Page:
In the months following the paper’s publication, astrophysicists from across the country spoke out against Loeb’s theory, painting him as a sensationalist and worse. The researcher who first discovered ‘Oumuamua — Hawaiian for “messenger from afar arriving first” — via telescope called Loeb’s suggestions “wild speculation.” Another compared Loeb’s logic to that of flat-earthers.

But even as criticism continued to pour in, Loeb refused to back down, digging in his heels against what he considers unjust appraisal.

His work, he insisted in an interview last year, isn’t the result of some half-baked sci-fi fantasy; in fact, of the hundreds of papers he’s written during the course of a decades-long career — including some that have touched on the possibility of alien life — he does not consider this one to be among his most speculative.

In the case of ‘Oumuamua, Loeb said, he is simply using the available data to draw an evidence-based conclusion; namely, that the object — whatever it is — did not behave like it should have if it were a typical comet or asteroid.

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If it were a comet, Loeb said, its excess acceleration would have likely been apparent in the form of a tail of dust or gas. Another anomaly? Its extreme shape, which is unlike any asteroid or comet observed before.

“Let’s put all the possibilities on the table,” Loeb said.

Part of the high-profile response, certainly, can be attributed to Loeb’s academic pedigree.

Irwin Shapiro, the former longtime director of the Harvard-Smithsonian Center for Astrophysics, called Loeb “brilliant.” Stephen Hawking once dined at his home. In 2012, Loeb was named one of the 25 most influential people in the field of space research by Time Magazine.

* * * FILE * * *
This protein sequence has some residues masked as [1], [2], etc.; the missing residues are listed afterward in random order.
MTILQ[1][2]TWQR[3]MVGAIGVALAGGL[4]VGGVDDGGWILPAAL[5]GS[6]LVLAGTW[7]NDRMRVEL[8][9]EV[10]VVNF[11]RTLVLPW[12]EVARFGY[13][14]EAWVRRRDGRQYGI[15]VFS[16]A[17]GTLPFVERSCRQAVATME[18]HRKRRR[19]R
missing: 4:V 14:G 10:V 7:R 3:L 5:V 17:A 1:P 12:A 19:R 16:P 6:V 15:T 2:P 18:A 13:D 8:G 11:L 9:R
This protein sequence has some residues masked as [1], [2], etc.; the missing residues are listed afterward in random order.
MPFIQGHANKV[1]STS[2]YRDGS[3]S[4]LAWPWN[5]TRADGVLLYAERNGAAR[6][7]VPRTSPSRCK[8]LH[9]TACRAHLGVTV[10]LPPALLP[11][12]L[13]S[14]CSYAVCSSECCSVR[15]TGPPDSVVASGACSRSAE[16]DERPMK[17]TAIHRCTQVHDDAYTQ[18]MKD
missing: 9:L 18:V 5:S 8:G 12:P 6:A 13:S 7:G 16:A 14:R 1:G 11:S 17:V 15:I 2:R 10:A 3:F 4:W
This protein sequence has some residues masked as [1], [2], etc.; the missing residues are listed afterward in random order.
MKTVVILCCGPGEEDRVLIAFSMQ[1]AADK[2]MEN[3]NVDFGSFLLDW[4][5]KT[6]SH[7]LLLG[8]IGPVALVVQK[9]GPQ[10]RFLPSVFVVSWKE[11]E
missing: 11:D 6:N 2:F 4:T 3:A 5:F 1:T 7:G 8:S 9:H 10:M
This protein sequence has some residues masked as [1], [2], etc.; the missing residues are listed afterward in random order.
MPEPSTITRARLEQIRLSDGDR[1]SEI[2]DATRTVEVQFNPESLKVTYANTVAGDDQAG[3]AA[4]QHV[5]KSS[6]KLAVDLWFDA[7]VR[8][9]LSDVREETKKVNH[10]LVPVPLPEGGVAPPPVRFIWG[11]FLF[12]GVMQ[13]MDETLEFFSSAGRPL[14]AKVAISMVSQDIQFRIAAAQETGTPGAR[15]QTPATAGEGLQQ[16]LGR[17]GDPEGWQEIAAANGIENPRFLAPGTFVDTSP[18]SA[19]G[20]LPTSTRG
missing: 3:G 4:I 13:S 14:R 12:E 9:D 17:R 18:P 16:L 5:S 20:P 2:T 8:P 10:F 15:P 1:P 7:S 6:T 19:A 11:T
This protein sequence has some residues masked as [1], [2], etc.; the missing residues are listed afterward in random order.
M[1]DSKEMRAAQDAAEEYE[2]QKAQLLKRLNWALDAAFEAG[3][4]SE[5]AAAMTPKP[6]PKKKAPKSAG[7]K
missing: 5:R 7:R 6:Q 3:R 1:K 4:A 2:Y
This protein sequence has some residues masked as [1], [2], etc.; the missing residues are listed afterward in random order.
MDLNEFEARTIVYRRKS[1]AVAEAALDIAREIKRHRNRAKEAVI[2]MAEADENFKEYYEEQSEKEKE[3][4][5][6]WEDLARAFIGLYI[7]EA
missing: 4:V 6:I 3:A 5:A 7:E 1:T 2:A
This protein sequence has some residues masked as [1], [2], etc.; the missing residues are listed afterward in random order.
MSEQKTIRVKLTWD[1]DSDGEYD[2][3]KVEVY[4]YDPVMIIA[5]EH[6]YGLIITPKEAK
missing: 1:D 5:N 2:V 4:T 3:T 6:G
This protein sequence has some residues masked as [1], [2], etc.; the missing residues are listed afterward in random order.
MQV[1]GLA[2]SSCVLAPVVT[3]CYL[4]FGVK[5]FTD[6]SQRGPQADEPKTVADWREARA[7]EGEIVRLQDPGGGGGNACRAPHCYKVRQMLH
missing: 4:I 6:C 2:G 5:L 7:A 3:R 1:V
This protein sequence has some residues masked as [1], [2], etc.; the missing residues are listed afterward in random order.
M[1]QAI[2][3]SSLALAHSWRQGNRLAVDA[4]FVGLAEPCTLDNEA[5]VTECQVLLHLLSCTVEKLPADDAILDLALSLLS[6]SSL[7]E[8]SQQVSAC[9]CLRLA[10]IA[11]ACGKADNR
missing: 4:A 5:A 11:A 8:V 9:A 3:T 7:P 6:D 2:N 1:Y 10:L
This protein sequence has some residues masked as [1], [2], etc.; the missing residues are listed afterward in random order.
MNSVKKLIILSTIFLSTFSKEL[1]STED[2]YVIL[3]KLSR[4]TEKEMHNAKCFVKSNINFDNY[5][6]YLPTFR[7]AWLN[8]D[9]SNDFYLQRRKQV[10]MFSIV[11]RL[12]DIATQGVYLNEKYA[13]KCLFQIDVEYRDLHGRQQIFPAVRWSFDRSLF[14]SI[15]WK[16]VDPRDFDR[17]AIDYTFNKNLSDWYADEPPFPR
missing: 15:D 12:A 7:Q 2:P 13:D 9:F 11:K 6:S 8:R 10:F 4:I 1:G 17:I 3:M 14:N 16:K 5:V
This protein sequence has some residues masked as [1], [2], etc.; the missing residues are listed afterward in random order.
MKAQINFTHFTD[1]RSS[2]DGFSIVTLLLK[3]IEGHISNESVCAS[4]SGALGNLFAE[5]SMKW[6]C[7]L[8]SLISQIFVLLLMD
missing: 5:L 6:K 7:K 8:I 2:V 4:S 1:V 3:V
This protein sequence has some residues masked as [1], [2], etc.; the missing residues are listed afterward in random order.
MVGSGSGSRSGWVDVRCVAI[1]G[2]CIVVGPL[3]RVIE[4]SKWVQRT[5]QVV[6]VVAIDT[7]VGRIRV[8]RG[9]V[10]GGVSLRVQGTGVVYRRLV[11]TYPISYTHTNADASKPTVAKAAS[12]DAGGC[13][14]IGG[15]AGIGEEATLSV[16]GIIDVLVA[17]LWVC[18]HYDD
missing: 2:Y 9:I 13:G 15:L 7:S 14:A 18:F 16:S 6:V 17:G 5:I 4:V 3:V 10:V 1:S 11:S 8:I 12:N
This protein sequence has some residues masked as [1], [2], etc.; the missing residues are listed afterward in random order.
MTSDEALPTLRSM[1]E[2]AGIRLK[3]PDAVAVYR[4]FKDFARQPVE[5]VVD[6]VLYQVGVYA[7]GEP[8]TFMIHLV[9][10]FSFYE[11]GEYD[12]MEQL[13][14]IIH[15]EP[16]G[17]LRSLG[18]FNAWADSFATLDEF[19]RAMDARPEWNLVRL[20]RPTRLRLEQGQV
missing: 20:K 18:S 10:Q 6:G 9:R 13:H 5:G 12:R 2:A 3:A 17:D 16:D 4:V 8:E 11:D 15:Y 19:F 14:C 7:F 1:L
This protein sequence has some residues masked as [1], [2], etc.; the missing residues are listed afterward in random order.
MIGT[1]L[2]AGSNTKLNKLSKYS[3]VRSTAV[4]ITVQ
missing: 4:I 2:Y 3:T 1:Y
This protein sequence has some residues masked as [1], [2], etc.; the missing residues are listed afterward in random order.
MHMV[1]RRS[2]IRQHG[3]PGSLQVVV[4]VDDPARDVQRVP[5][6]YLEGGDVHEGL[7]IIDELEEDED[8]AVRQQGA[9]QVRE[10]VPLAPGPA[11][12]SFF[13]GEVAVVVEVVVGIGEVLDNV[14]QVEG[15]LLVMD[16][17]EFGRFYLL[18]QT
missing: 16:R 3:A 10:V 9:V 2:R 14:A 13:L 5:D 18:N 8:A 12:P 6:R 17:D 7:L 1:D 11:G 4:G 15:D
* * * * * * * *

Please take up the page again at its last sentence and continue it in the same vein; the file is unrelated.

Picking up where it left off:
But there have been vocal critics too.

Rob Weryk, a planetary defense researcher at the University of Hawaii and the person who initially spotted ‘Oumuamua, said in an interview last year that there isn’t “any reason to believe that it’s anything but a natural object.” Paul M. Sutter, an astrophysicist at Ohio State University, went further, arguing that while Loeb’s paper itself is mostly harmless, the widespread attention it has received threatens to damage the field’s long-term credibility.

“Here’s yet another thing where people think that astronomers are just hunting for aliens,” said Sutter. “The next time we go out to Congress or the public asking for money, there’s going to be a lot of people shaking their heads saying, ‘Oh, you guys are just nutballs.’”

Loeb, though, stood firm last year in the face of continued criticism.

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“If someone would show me evidence — a photograph of ‘Oumuamua, or clear evidence that it’s natural in origin — then I would admit it and move on,” he said at the time.

Until then, he said last year, he’s happy to serve as a kind of modern-day Carl Sagan — enduring a few welts in the name of existential progress.

“In the military, there is a saying: ‘If you’re a good soldier, you put your body on the barbed-wire so that others can pass over it,’” he told the Globe.

“I’m willing to put my body on the barbed wire.”

Material from prior Globe stories was used in this report.


Travis Andersen can be reached at travis.andersen@globe.com. Follow him on Twitter @TAGlobe. Dugan Arnett can be reached at dugan.arnett@globe.com.